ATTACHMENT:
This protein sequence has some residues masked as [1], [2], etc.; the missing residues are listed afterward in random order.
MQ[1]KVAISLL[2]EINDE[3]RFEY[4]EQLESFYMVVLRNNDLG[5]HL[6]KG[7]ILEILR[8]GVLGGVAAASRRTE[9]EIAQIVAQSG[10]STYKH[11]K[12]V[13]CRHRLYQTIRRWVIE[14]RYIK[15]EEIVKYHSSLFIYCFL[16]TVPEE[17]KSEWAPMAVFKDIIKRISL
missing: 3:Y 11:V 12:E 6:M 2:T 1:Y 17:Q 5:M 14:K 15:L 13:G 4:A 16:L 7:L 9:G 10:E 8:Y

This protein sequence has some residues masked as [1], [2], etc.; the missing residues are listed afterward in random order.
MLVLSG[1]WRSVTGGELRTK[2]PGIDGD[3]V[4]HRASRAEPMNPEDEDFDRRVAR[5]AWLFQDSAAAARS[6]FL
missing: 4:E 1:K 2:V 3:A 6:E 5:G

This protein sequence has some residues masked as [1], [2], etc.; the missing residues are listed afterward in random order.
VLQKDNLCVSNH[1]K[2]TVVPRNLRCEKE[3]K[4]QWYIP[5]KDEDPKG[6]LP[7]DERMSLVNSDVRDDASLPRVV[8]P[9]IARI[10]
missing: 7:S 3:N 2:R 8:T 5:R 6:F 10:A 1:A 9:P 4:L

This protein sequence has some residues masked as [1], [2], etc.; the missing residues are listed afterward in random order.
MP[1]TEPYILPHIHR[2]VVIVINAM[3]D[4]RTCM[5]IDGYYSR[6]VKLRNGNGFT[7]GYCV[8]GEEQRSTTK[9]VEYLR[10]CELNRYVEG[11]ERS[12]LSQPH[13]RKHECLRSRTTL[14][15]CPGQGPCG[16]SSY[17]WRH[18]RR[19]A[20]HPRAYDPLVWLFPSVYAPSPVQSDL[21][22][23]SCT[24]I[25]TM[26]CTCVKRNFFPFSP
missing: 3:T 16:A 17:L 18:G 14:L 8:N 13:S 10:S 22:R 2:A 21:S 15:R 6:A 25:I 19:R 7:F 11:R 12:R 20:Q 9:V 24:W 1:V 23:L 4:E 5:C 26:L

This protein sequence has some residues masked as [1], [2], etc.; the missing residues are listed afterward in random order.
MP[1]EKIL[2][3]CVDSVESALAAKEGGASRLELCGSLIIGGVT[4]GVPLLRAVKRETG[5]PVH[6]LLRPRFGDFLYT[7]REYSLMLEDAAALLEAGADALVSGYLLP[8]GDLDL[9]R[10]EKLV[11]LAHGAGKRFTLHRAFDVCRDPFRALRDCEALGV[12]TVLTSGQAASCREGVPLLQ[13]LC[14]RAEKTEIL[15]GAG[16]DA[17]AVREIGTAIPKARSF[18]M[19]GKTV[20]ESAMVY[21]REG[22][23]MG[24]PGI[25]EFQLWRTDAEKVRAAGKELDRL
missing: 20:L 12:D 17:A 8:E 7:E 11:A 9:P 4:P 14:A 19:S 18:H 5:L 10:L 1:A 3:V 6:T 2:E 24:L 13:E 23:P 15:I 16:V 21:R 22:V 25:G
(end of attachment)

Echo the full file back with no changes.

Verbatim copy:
This protein sequence has some residues masked as [1], [2], etc.; the missing residues are listed afterward in random order.
MQ[1]KVAISLL[2]EINDE[3]RFEY[4]EQLESFYMVVLRNNDLG[5]HL[6]KG[7]ILEILR[8]GVLGGVAAASRRTE[9]EIAQIVAQSG[10]STYKH[11]K[12]V[13]CRHRLYQTIRRWVIE[14]RYIK[15]EEIVKYHSSLFIYCFL[16]TVPEE[17]KSEWAPMAVFKDIIKRISL
missing: 3:Y 11:V 12:E 6:M 2:T 1:Y 17:Q 5:M 14:K 15:L 13:G 4:A 16:L 7:L 9:G 10:E 8:Y

This protein sequence has some residues masked as [1], [2], etc.; the missing residues are listed afterward in random order.
MLVLSG[1]WRSVTGGELRTK[2]PGIDGD[3]V[4]HRASRAEPMNPEDEDFDRRVAR[5]AWLFQDSAAAARS[6]FL
missing: 4:E 1:K 2:V 3:A 6:E 5:G

This protein sequence has some residues masked as [1], [2], etc.; the missing residues are listed afterward in random order.
VLQKDNLCVSNH[1]K[2]TVVPRNLRCEKE[3]K[4]QWYIP[5]KDEDPKG[6]LP[7]DERMSLVNSDVRDDASLPRVV[8]P[9]IARI[10]
missing: 7:S 3:N 2:R 8:T 5:R 6:F 10:A 1:A 9:P 4:L

This protein sequence has some residues masked as [1], [2], etc.; the missing residues are listed afterward in random order.
MP[1]TEPYILPHIHR[2]VVIVINAM[3]D[4]RTCM[5]IDGYYSR[6]VKLRNGNGFT[7]GYCV[8]GEEQRSTTK[9]VEYLR[10]CELNRYVEG[11]ERS[12]LSQPH[13]RKHECLRSRTTL[14][15]CPGQGPCG[16]SSY[17]WRH[18]RR[19]A[20]HPRAYDPLVWLFPSVYAPSPVQSDL[21][22][23]SCT[24]I[25]TM[26]CTCVKRNFFPFSP
missing: 3:T 16:A 17:L 18:G 14:L 8:N 13:S 10:S 22:R 2:A 21:S 15:R 6:A 25:I 19:R 7:F 11:R 12:R 20:Q 9:V 24:W 1:V 23:L 4:E 5:C 26:L

This protein sequence has some residues masked as [1], [2], etc.; the missing residues are listed afterward in random order.
MP[1]EKIL[2][3]CVDSVESALAAKEGGASRLELCGSLIIGGVT[4]GVPLLRAVKRETG[5]PVH[6]LLRPRFGDFLYT[7]REYSLMLEDAAALLEAGADALVSGYLLP[8]GDLDL[9]R[10]EKLV[11]LAHGAGKRFTLHRAFDVCRDPFRALRDCEALGV[12]TVLTSGQAASCREGVPLLQ[13]LC[14]RAEKTEIL[15]GAG[16]DA[17]AVREIGTAIPKARSF[18]M[19]GKTV[20]ESAMVY[21]REG[22][23]MG[24]PGI[25]EFQLWRTDAEKVRAAGKELDRL
missing: 20:L 12:D 17:A 8:E 7:E 11:A 9:P 4:P 14:A 19:S 18:H 5:L 10:L 1:A 3:V 6:T 2:E 24:L 13:E 23:P 15:I 16:V 21:R 22:V 25:G